Again we always seem to find negative rules. Don't do this, go there, or do that. Let this be the positive approach to arena population management.
A separate area should be provided for lunging. If this is not possible, then provide times when the arena is for lunging only.
It is best to provide areas for tying horses. If they must be tied to the arena fence, they should be tied outside.
All drink containers should be left outside the arena.
Coats, sweatshirts should be placed outside when removed, not on the arena fence, jumps, roping box, barrels or poles.
Courtesy toward other riders equals safer riding. Experienced people should look out for novices, and adults should look out for children. But all riders should also look out for themselves. Care should be taken by those practicing or warming up for faster events such as reining, native costume, or barrels and poles. Sometimes, there will be other riders or juniors present who may not know your agenda. This is particularly important at local shows or playdays where novices may compete without the benefit of a trainer, instructor or other experienced person. It is also a consideration that must be officially addressed at a multi-discipline training facility.
In practice, this means that a reiner needs to choose the spot to slide and rein back so as not to crash into the unsuspecting rider behind. All riders, generally, in a crowded arena should look behind them before stopping. All riders should keep several horse-lengths behind the rider in front, just in case that rider stops suddenly. If both ride defensively, both will be safer still. If a rider is walking and visiting, she/he should yield the rail to those who are schooling - or better yet leave the crowded arena or warm-up area to socialize. The riders who remain in the crowded area must pay attention or should be offered a less congested area in which to ride or asked politely to do their socializing outside of the crowed arena.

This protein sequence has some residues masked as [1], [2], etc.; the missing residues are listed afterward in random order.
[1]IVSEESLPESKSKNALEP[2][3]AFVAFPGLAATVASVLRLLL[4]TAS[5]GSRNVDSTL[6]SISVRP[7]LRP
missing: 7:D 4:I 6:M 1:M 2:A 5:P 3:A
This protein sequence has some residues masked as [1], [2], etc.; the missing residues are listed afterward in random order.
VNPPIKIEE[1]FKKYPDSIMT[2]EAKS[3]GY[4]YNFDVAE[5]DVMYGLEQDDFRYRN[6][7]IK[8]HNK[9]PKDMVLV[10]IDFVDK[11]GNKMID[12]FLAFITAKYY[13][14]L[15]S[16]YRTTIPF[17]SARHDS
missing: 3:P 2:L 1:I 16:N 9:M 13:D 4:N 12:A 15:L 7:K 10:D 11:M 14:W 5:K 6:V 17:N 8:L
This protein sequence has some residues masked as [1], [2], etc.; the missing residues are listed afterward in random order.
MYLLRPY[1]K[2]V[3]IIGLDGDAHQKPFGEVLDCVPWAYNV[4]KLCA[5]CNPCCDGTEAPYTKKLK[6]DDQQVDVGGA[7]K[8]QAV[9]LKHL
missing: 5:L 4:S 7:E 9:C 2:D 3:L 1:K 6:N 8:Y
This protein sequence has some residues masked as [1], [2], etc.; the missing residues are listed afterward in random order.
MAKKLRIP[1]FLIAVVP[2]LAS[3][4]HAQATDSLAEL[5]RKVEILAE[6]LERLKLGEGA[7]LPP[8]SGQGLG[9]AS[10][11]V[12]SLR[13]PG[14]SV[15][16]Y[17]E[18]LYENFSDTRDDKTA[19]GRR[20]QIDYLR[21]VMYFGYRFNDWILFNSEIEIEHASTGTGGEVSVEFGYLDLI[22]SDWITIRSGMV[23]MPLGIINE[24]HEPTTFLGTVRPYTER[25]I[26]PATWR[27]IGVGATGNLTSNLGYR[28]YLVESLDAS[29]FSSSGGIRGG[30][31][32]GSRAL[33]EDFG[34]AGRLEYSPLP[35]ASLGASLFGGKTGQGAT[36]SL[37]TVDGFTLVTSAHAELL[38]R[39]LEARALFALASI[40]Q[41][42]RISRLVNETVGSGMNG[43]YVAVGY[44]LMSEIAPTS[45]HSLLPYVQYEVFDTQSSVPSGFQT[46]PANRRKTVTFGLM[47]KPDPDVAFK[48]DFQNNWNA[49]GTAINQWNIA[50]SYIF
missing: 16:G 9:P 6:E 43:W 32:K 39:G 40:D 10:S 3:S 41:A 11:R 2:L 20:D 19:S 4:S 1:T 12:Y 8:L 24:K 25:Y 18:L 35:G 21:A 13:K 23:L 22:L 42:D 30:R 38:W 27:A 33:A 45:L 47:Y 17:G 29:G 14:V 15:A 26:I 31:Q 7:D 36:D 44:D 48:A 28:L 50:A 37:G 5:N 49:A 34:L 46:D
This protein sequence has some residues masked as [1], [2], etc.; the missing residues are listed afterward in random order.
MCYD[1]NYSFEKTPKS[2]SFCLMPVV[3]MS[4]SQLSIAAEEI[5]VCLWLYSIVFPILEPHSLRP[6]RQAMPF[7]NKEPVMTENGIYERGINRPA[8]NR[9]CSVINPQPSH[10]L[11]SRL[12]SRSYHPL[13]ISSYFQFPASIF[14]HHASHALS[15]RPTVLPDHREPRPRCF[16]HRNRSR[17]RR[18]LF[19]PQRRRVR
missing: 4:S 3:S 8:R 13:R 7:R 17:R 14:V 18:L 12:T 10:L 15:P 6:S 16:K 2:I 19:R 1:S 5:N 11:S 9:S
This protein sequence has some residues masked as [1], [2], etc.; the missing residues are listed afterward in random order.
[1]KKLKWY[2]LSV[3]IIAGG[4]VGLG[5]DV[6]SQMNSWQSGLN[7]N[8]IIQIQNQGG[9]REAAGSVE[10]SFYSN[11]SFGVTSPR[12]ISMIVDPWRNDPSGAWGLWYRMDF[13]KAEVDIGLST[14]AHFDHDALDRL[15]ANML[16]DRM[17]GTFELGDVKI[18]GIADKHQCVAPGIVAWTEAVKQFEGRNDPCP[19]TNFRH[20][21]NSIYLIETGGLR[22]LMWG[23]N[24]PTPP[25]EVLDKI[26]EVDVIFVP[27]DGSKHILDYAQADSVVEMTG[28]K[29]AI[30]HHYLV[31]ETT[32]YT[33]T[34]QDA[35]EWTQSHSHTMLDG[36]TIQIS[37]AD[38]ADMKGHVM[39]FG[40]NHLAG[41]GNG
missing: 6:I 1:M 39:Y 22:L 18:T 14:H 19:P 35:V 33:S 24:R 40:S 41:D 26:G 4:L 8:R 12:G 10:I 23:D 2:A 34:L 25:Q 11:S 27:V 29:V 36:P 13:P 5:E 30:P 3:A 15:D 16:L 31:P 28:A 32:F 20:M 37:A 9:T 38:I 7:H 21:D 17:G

What about jumping? One hopes that the jumping area is separate from the main flat area. If not, jumping riders need to look out for the other riders, especially the less experienced and call his line or "heads up". Calling "heads up" is preferred to "Look out you @#$%@&#%!!!" The accident should be avoided by the person who can most easily do so. That usually means the more experienced rider or, in the case of a bad situation, it may mean the stable or show manager, trainer, or livestock exposition board. It may require a decision from the person who controls conduct in this otherwise perfect arena. It is always better to ask about policy and, if necessary establish some, rather than have several people feel slighted or that they are being deprived of their legitimate enjoyment of the arena. This situation seems to happen more often in private arenas "open" at certain times to friends and neighbors and at large fairgrounds where the public is permitted to ride when the arena is not otherwise occupied.
If asked, most riders will have some horror story to share about an accident or near-accident that occurred because someone didn't see, or wouldn't yield, or didn't' care in a crowded arena, or in the warm-up area at a show or playday. "Wow!! That kid wouldn't get out of the way..." or "...He rode right into the line I was jumping..." "I just hate to have to warn-up when reiners are schooling; they will stop and run backwards right over the top of you." "There I was working on a canter pirouette (or spin), when she came blasting across the arena in an extended trot (or run-down). She should have called her diagonal. I nearly didn't see her."
At least in some English riding stables there is some idea that there is something called arena courtesy, although the specifics are debated in this country. But basically it goes something like this: Horses heading toward each other pass left shoulder to left shoulder, where possible. Slow riders yield to faster riders - the faster rider gets the rail. The right track yields to the left. Riders notify the rider ahead that they are overtaking and plan to pass by calling out, "inside" meaning between the horse ahead and the center of the ring, or "outside" meaning between the horse ahead and the rail, or by saying: "rail, please." Any change through the diagonal or burst of speed should be announced and only done where space permits, The same is true for changes of direction and stops. One should not leave it up to others to simply make way. No deliberate action in an arena should force another rider to take evasive action.
Stable and show managers must take into consideration the disparate abilities and interests of all riders and make appropriate arrangements and rules which are fair and known to all.